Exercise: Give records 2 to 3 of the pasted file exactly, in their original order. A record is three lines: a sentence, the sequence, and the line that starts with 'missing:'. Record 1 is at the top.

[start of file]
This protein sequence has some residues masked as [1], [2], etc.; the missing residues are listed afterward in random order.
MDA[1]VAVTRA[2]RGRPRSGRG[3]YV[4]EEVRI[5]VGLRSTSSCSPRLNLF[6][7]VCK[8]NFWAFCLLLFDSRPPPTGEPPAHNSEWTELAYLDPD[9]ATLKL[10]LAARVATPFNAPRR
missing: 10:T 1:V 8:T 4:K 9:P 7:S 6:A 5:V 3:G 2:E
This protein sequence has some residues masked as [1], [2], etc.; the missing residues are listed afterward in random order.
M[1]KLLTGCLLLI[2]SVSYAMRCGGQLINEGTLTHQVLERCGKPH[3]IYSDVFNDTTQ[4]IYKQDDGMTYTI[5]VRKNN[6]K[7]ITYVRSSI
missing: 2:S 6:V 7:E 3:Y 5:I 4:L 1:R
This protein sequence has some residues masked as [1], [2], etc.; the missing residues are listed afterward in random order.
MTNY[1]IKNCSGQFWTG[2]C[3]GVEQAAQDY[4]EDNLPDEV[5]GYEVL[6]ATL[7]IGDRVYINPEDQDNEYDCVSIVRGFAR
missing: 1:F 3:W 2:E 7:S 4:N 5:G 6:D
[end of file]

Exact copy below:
This protein sequence has some residues masked as [1], [2], etc.; the missing residues are listed afterward in random order.
M[1]KLLTGCLLLI[2]SVSYAMRCGGQLINEGTLTHQVLERCGKPH[3]IYSDVFNDTTQ[4]IYKQDDGMTYTI[5]VRKNN[6]K[7]ITYVRSSI
missing: 2:S 6:V 7:E 3:Y 5:I 4:L 1:R
This protein sequence has some residues masked as [1], [2], etc.; the missing residues are listed afterward in random order.
MTNY[1]IKNCSGQFWTG[2]C[3]GVEQAAQDY[4]EDNLPDEV[5]GYEVL[6]ATL[7]IGDRVYINPEDQDNEYDCVSIVRGFAR
missing: 1:F 3:W 2:E 7:S 4:N 5:G 6:D